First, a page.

Mist: Form as Social Apparatus, 2019

a year long research project which culminated in both a written undergraguate art historical thesis and a public lecture presentation. Mentored by Dr. Ann Reynolds

What is the political implication of professional exhibition spaces dictating what should and should not be looked at? How does capitalism’s obsession with packaging affect the way we sense objects in galleries? Drawing from the video-installation work of both Mika Rottenberg and Sondra Perry, as well as theoretical frameworks including Karen Barad’s agential realism and Timothy Morton’s Hyperobjects, this thesis illustrates a speculative reality in which all rigid structures and ontological taxonomies are mist. One is then better able to visualize the overlapping spatial power dynamics embedded within the physical context of formal art spaces as well as the things and people inside of them. This thesis aims to question the presumed neutrality of professional exhibition spaces through a formal analysis by particularly focusing on critically ignored utilitarian infrastructural elements such as extension chords, ceilings, and power outlets.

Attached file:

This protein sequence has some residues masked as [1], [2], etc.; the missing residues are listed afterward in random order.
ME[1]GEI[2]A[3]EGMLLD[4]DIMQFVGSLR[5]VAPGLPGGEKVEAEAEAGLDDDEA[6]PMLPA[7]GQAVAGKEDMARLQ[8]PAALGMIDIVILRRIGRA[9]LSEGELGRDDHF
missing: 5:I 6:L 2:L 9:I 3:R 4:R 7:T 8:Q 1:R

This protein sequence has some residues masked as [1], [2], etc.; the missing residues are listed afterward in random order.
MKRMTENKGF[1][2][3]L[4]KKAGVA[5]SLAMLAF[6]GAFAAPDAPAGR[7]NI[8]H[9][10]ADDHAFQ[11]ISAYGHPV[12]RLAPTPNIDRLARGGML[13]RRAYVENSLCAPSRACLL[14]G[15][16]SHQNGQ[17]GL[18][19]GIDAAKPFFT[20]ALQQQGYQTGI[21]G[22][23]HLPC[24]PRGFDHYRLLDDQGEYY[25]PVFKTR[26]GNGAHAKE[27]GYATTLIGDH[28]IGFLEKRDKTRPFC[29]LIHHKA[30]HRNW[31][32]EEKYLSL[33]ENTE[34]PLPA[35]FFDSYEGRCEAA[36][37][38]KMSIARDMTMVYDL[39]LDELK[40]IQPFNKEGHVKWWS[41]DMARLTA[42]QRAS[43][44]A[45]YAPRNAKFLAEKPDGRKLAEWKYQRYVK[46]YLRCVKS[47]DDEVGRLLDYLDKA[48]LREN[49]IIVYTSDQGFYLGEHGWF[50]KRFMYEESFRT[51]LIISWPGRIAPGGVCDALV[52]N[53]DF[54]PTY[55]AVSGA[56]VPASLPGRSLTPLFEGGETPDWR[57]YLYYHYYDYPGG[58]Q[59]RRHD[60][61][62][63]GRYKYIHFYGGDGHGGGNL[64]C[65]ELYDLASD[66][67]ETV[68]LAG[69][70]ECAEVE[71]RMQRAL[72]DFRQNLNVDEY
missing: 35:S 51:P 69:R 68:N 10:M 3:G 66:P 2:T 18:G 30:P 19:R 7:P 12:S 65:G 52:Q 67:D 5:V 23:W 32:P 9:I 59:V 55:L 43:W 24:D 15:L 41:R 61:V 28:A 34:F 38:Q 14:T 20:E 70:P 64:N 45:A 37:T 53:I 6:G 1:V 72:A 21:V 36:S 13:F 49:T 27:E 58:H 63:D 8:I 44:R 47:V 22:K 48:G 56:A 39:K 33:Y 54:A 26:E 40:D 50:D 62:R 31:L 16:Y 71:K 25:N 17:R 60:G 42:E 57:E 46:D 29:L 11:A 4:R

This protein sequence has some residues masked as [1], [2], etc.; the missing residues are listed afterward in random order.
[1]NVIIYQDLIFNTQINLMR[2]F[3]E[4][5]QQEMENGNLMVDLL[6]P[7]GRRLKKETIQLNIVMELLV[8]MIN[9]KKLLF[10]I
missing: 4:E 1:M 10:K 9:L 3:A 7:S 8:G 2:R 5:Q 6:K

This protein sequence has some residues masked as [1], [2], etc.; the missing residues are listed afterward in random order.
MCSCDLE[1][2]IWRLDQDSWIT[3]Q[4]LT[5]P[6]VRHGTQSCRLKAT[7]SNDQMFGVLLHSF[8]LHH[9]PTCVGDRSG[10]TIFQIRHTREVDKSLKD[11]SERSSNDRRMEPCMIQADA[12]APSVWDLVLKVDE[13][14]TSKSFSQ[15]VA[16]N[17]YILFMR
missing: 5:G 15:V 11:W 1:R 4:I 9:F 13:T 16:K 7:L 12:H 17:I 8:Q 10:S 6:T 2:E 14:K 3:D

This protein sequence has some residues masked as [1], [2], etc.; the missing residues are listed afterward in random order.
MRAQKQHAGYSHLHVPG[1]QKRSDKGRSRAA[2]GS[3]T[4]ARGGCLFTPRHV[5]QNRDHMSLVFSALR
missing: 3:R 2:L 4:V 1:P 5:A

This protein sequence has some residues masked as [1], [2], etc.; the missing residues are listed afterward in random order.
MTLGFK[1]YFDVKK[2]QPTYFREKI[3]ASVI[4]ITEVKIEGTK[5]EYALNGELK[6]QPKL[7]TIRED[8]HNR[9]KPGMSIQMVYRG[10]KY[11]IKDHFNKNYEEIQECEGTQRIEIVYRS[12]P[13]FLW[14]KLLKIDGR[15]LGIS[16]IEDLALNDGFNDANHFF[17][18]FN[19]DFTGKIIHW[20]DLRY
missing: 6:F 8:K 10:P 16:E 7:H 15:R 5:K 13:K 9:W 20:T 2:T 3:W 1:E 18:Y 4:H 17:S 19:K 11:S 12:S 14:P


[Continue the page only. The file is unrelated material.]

an interview with UT Austin’s department of Art + Art History

a public artist talk hosted by the Visual Arts Center in Austin, Texas, on the occasion of Emily Lee and Rachael Henson’s duo exhibit, Almost Doesn’t Count

a write-up and interview by Lauren Knight discussing Crit Club, a nomadic, interdisciplinary critique platform founded by Emily Lee

How to Measure Yourself Against Your Dog in the Summertime
a spoken performance + video piece exhibited at Fusebox Festival